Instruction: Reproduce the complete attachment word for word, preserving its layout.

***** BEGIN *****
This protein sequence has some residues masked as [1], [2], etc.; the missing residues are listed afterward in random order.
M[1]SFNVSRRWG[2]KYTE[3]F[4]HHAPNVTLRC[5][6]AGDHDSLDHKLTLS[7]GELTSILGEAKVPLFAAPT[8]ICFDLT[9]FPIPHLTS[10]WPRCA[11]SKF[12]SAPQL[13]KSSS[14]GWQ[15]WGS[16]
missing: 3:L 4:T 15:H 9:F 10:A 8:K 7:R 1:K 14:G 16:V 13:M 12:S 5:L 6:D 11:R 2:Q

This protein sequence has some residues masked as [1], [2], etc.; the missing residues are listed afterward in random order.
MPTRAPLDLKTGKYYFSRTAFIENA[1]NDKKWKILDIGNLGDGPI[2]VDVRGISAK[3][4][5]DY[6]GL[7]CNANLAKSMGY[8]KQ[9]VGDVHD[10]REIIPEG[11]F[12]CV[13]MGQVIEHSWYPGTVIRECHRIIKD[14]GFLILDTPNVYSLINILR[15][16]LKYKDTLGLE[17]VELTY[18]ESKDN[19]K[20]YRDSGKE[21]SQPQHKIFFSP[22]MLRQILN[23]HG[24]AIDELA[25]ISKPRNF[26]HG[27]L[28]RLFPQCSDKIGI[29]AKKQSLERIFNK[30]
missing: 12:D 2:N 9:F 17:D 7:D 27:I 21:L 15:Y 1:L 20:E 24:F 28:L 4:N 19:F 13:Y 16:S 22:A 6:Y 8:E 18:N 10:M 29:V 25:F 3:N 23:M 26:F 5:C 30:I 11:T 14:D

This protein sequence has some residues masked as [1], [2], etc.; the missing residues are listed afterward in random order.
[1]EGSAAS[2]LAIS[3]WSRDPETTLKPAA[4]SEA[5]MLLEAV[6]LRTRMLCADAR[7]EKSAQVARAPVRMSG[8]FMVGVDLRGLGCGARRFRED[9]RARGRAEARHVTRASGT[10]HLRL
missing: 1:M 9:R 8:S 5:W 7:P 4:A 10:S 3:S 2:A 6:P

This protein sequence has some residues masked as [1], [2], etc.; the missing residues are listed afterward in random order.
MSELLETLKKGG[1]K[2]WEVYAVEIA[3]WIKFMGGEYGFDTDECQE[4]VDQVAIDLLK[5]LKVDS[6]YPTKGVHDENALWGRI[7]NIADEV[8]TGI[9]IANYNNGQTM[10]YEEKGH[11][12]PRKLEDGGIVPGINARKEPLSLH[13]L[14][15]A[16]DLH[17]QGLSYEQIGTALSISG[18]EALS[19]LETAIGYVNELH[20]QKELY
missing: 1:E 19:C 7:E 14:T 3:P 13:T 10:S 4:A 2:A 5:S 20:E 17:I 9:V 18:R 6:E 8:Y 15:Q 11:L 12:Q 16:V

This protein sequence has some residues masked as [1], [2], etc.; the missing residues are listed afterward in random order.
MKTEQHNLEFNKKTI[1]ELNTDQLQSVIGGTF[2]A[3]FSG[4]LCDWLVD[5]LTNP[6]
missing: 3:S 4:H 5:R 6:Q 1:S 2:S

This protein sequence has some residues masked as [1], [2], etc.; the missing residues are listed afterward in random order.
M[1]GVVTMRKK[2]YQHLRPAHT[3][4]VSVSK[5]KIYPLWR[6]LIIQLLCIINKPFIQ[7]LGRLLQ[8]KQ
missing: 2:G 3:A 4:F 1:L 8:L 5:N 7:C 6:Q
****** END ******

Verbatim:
This protein sequence has some residues masked as [1], [2], etc.; the missing residues are listed afterward in random order.
M[1]SFNVSRRWG[2]KYTE[3]F[4]HHAPNVTLRC[5][6]AGDHDSLDHKLTLS[7]GELTSILGEAKVPLFAAPT[8]ICFDLT[9]FPIPHLTS[10]WPRCA[11]SKF[12]SAPQL[13]KSSS[14]GWQ[15]WGS[16]
missing: 3:L 4:T 15:H 9:F 10:A 8:K 7:R 1:K 14:G 16:V 13:M 12:S 5:L 6:D 11:R 2:Q

This protein sequence has some residues masked as [1], [2], etc.; the missing residues are listed afterward in random order.
MPTRAPLDLKTGKYYFSRTAFIENA[1]NDKKWKILDIGNLGDGPI[2]VDVRGISAK[3][4][5]DY[6]GL[7]CNANLAKSMGY[8]KQ[9]VGDVHD[10]REIIPEG[11]F[12]CV[13]MGQVIEHSWYPGTVIRECHRIIKD[14]GFLILDTPNVYSLINILR[15][16]LKYKDTLGLE[17]VELTY[18]ESKDN[19]K[20]YRDSGKE[21]SQPQHKIFFSP[22]MLRQILN[23]HG[24]AIDELA[25]ISKPRNF[26]HG[27]L[28]RLFPQCSDKIGI[29]AKKQSLERIFNK[30]
missing: 12:D 2:N 9:F 17:D 7:D 27:I 21:L 15:Y 1:L 20:E 24:F 28:L 4:N 19:F 13:Y 16:S 22:A 6:Y 8:E 18:N 10:M 29:V 25:F 3:N 23:M 26:F 5:C 30:I 11:T 14:D

This protein sequence has some residues masked as [1], [2], etc.; the missing residues are listed afterward in random order.
[1]EGSAAS[2]LAIS[3]WSRDPETTLKPAA[4]SEA[5]MLLEAV[6]LRTRMLCADAR[7]EKSAQVARAPVRMSG[8]FMVGVDLRGLGCGARRFRED[9]RARGRAEARHVTRASGT[10]HLRL
missing: 1:M 9:R 8:S 5:W 7:P 4:A 10:S 3:S 2:A 6:P

This protein sequence has some residues masked as [1], [2], etc.; the missing residues are listed afterward in random order.
MSELLETLKKGG[1]K[2]WEVYAVEIA[3]WIKFMGGEYGFDTDECQE[4]VDQVAIDLLK[5]LKVDS[6]YPTKGVHDENALWGRI[7]NIADEV[8]TGI[9]IANYNNGQTM[10]YEEKGH[11][12]PRKLEDGGIVPGINARKEPLSLH[13]L[14][15]A[16]DLH[17]QGLSYEQIGTALSISG[18]EALS[19]LETAIGYVNELH[20]QKELY
missing: 1:E 19:C 7:E 14:T 3:P 13:T 10:S 4:A 2:A 5:S 20:E 17:I 9:V 18:R 6:E 8:Y 15:Q 11:L 12:Q 16:V

This protein sequence has some residues masked as [1], [2], etc.; the missing residues are listed afterward in random order.
MKTEQHNLEFNKKTI[1]ELNTDQLQSVIGGTF[2]A[3]FSG[4]LCDWLVD[5]LTNP[6]
missing: 3:S 4:H 5:R 6:Q 1:S 2:S

This protein sequence has some residues masked as [1], [2], etc.; the missing residues are listed afterward in random order.
M[1]GVVTMRKK[2]YQHLRPAHT[3][4]VSVSK[5]KIYPLWR[6]LIIQLLCIINKPFIQ[7]LGRLLQ[8]KQ
missing: 2:G 3:A 4:F 1:L 8:L 5:N 7:C 6:Q